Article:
As I began to think about what to write about this week, Ι couldn’t let the week pass by without acknowledging the Sarakosti. Sarakosti or the Great Lent, is the 40 day Lenten period that starts with Clean Monday and ends on Holy Saturday night. I remember growing up and clean Monday was a big deal. My mom would make a lagana, we’d have tarama, and even though we were restricted in our eating, we made a party out of it. My husband, although not one to go to church, does usually fast before Easter and Christmas. This year he decided 50 days over the typical 40 days. It is a man’s prerogative to do as he likes. I have been trying to come up with some great Lenten recipes and came across something that I had personally never seen before, the Sarakosti poem. I think it will be a perfect way to begin to explain Lent to my almost three year old. As a former Sunday School teacher, I honestly can’t believe I didn’t come across this earlier in life as it would have been an amazing tool to use with the children. For my friends with little ones or those of you who are current Sunday School teachers, please check out the link here . A big thank you to our friends over at Orthodox Mom for bringing this great tradition to our attention.
As we embark on the Great Lent, prayers is also such an important part. Our nightly ritual is to kiss Panagia’s icon before making our way into my daughter’s room. Since she’s still young, all of the icons in her room are hung high up where she can’t reach. Over 15 years ago, during my Sunday School teaching days, we made this icon with our students. I still have it today and it is on a table as you enter our home. She must pass by it to reach her room so it has become the ritual to say thank you to Panagia, kiss the icon and off to bed we go. I was thinking how I could incorporate something more during Lent. I was able to find an easy toddler prayer on the website of the Transfiguration Greek Orthodox Church in Lowell, MA of all places, bringing it back to Massachusetts.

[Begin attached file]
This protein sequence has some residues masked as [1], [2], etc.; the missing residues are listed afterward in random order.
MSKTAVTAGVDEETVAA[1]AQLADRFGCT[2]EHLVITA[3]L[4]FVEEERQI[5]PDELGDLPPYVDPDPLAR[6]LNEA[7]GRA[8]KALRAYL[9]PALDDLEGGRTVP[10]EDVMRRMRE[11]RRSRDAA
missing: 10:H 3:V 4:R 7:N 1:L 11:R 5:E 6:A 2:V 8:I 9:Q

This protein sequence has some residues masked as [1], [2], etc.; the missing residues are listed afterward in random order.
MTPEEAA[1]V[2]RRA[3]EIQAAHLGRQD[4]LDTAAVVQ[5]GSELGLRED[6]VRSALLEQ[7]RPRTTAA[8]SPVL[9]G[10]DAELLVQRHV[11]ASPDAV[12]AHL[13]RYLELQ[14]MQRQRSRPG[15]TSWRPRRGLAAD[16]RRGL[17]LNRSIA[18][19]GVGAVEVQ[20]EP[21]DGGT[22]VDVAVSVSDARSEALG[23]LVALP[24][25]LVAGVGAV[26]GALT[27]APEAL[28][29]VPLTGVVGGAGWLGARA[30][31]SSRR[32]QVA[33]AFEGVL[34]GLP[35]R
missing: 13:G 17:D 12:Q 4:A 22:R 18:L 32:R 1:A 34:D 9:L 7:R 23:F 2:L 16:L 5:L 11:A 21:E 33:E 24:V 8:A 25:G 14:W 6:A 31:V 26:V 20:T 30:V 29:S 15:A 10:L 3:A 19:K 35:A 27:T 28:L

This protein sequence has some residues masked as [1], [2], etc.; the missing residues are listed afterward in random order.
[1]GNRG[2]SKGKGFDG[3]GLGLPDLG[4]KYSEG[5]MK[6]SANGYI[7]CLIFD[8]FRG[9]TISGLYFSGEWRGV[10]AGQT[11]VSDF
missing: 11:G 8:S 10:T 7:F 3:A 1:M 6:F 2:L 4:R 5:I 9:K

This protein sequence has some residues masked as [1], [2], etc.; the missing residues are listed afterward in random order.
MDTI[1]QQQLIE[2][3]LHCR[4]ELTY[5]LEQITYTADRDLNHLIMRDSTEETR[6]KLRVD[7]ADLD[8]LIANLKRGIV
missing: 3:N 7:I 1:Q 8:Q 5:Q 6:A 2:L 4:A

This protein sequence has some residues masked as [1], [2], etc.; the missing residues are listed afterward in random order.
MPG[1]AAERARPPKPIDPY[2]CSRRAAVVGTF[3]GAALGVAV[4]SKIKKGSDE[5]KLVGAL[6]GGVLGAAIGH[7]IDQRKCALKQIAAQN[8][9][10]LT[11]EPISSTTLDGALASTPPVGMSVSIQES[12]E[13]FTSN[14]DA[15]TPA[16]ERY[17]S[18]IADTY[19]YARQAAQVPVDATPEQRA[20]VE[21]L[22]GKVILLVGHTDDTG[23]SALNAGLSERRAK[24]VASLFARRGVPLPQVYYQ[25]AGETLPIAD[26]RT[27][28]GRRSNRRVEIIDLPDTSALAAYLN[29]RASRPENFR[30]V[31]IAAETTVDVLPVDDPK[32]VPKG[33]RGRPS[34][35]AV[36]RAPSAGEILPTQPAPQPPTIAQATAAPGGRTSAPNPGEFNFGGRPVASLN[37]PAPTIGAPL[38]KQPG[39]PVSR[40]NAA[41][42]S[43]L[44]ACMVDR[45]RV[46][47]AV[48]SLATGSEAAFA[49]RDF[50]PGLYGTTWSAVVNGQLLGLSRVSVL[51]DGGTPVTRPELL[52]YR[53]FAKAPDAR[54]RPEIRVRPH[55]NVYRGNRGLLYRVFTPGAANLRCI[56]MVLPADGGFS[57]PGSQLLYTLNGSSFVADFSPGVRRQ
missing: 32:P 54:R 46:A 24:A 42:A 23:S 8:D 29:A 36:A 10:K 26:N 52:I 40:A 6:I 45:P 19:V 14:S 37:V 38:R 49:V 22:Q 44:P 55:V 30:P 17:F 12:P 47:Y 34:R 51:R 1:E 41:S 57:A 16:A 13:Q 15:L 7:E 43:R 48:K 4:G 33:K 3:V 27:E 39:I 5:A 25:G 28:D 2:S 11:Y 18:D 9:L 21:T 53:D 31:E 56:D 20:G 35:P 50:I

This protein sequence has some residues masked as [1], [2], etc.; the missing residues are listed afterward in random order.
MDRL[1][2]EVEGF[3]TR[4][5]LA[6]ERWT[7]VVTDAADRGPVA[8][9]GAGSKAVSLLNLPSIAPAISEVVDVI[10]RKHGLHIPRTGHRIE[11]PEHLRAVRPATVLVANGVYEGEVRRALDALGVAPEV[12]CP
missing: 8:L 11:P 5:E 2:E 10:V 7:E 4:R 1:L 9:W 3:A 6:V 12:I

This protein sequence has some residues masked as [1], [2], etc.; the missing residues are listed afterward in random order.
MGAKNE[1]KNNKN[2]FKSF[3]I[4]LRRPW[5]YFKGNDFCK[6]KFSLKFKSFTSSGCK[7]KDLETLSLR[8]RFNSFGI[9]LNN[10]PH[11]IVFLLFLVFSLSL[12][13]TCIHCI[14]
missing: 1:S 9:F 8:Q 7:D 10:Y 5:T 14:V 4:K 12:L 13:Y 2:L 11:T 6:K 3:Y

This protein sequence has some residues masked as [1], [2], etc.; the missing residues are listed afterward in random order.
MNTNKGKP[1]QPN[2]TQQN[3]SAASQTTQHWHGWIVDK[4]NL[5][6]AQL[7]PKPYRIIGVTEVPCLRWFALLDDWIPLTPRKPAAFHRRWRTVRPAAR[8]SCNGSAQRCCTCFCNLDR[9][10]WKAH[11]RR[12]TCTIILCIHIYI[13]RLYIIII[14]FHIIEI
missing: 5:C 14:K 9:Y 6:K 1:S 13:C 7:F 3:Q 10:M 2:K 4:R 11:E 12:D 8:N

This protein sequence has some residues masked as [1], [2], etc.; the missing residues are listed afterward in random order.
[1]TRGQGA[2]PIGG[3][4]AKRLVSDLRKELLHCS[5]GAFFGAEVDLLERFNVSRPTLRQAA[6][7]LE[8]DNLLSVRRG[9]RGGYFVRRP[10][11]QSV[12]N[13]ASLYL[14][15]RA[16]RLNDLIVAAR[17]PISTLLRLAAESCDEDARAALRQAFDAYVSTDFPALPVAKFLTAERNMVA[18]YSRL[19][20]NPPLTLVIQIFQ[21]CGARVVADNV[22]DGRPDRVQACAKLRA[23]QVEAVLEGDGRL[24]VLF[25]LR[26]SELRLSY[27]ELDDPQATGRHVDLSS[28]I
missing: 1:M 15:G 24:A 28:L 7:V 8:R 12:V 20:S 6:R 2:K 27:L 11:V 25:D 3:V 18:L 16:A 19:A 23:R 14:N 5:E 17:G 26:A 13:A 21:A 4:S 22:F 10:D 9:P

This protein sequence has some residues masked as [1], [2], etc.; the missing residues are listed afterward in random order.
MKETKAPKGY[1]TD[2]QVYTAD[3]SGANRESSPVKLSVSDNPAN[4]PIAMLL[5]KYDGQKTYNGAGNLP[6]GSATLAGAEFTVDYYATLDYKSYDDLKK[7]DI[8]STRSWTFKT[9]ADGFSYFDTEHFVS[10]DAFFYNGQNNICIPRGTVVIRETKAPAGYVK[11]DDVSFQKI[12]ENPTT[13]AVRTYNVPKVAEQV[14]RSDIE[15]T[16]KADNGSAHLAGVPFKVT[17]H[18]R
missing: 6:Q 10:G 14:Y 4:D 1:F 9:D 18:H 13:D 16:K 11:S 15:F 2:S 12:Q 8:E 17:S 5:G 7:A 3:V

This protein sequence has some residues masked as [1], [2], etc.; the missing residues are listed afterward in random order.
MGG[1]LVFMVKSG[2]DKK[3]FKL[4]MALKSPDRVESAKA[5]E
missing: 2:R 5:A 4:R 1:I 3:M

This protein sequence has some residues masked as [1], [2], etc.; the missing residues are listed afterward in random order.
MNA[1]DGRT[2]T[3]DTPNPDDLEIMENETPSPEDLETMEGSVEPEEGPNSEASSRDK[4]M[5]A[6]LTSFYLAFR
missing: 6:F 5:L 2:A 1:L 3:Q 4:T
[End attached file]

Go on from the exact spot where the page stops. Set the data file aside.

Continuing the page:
Praying With Toddlers: each them early to venerate icons and to Cross themselves. Explain simple concepts of God and Jesus. Pray with them by helping enumerate their blessings: Jesus loves my _______ . Thank you God, for _______ .
Child’s Prayer: Heavenly Father, bless my parents and all those who love and care for me. Help me in all ways to be respectful and obedient to them according to Your will. Send down upon me Your grace to perform all my duties carefully and faithfully, to avoid unacceptable company and influence and to resist all temptation that may come my way. Help me Lord to live a serious, good and godly life, praising You constantly and glorifying Your holy Name. Amen.
Your child is never too young or too old to begin to pray. They have a wonderful Orthodox Prayer Book, that you can find in full here. Thank you to the Transfiguration Community for this wonderful resource.
Kαλη σαρακοστή σε ολλους σας.